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Vanity license plates share various sentiments, and in Georgia, "GAYPWR" is now one of them.
The state settled on Wednesday with James Cyrus Gilbert of Atlanta, who sued Georgia for previously not approving his requests for a "GAYGUY," "4GAYLIB," or "GAYPWR" license plate, reports Reuters.
This settlement was part of a larger move by Georgia to tighten down on free speech action above the tailpipe.
Georgia's Bad Tag List
Gilbert had initially requested "GAYGUY" for his license plate, which under the old Georgia banned-tag list was a no-go.
According to The Atlanta Journal-Constitution, the Georgia Department of Revenue continues to compile a list of over 10,000 "bad tags," including:
After being sued and settling with Gilbert, Georgia has decided to take a different tack with their license plates. The state will now ban any license plate with profanity, sexual reference, criminal reference, and the word hate, reports Reuters.
Right to 'HATE' on a Plate?
Gilbert's initial lawsuit in January 2013 alleged that the state was denying license plates in an "arbitrary fashion" which violated his 1st Amendment rights to free speech, reports the AJC.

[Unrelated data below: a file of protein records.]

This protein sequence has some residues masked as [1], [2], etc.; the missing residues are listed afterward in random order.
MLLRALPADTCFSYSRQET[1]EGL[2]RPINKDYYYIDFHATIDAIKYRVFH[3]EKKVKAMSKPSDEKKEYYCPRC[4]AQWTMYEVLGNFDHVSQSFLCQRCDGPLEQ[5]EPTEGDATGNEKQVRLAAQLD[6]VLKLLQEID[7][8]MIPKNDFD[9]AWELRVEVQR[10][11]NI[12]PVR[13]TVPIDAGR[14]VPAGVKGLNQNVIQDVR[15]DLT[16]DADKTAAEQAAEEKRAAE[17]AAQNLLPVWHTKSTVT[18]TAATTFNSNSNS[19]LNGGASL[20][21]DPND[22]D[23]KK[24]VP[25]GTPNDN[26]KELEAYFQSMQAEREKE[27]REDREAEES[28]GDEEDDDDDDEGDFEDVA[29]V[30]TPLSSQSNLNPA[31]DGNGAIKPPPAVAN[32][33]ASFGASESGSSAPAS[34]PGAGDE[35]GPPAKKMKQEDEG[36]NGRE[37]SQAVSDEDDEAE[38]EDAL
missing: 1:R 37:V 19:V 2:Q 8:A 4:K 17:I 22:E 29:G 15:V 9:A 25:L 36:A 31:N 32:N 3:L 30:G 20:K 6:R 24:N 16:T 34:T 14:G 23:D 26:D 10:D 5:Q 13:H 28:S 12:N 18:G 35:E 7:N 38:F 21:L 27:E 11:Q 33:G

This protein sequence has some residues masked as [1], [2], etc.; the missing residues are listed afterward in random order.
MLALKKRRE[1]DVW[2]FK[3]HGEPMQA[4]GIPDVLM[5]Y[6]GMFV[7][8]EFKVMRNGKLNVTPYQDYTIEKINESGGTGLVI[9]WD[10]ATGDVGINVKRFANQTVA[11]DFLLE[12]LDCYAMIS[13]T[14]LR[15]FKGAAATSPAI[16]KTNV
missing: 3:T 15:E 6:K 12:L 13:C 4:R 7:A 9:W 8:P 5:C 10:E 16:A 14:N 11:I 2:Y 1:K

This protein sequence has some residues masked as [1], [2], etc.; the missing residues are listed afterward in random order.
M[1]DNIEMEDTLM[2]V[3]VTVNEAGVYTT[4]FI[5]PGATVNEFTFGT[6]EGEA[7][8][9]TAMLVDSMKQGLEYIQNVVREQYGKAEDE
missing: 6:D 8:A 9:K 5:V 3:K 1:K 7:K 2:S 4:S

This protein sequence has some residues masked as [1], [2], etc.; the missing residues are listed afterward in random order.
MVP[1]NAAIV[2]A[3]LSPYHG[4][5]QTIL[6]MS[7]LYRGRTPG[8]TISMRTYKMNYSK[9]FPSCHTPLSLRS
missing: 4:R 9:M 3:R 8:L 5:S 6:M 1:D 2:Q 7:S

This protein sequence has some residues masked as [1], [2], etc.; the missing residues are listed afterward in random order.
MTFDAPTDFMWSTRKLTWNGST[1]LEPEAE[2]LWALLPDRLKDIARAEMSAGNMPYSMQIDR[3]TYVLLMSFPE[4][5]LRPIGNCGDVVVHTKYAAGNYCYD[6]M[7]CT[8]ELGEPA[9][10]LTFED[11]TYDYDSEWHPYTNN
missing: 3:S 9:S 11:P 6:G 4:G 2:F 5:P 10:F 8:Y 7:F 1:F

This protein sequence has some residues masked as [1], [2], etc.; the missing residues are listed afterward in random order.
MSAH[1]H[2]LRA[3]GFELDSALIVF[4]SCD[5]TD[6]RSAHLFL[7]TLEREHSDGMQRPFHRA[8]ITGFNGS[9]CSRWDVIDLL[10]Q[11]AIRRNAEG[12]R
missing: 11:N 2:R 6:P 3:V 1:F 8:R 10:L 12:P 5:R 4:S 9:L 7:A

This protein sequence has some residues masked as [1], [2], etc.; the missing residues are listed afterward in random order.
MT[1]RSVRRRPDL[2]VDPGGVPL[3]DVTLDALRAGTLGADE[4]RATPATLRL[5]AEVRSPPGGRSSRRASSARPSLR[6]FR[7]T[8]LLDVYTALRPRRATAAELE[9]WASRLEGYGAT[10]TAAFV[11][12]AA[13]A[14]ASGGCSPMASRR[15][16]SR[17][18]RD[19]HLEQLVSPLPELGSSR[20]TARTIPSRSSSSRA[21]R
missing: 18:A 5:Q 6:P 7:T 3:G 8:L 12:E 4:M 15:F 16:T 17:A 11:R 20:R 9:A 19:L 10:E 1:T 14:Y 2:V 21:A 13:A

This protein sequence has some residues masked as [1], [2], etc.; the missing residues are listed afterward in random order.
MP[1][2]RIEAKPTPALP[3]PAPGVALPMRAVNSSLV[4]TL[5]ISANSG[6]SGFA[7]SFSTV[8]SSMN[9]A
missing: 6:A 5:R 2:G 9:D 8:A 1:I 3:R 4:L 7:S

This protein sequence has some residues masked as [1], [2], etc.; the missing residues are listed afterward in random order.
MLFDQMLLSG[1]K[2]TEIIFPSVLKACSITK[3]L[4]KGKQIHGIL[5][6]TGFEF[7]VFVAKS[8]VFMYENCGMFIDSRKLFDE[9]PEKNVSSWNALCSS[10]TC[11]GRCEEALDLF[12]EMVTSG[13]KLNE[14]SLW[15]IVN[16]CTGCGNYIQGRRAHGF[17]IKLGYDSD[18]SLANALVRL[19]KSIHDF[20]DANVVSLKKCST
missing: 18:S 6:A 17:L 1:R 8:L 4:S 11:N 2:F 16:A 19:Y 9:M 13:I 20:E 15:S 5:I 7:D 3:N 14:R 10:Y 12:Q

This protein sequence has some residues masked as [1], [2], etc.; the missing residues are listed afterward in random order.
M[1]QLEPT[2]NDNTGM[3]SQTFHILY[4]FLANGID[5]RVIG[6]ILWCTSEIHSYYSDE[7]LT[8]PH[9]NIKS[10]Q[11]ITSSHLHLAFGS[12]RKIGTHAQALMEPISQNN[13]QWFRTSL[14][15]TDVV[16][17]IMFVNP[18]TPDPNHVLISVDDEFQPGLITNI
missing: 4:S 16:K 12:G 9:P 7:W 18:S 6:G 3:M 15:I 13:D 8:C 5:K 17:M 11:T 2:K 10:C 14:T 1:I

A government statute barring license plates with profanity or even the word "hate" would be a content-based regulation on speech in a public forum, he argued.
Banning profanity and sexual references might fly if the Georgia regulation is found to only ban references which are obscene, which even the U.S. Supreme Court has had trouble with.
Can Georgia Ban Certain Hate Speech?
Georgia's new emergency regulation will expire in 120 days, but it seeks to bar any license plates that make disparaging comments about religion, race, or gender, according to Reuters.
Hate speech laws have not been routinely upheld, and the courts have even struck down legislation which effectively punished cross-burning.
Even the notorious Westboro Baptist Church has been successful in continuing to spout hateful slurs at military funerals regarding the government and gays; courts have upheld their rights to do so.
It may be legally weird, but Westboro's free speech rights are the same ones that made Gilbert's "GAYPWR" license plate a reality.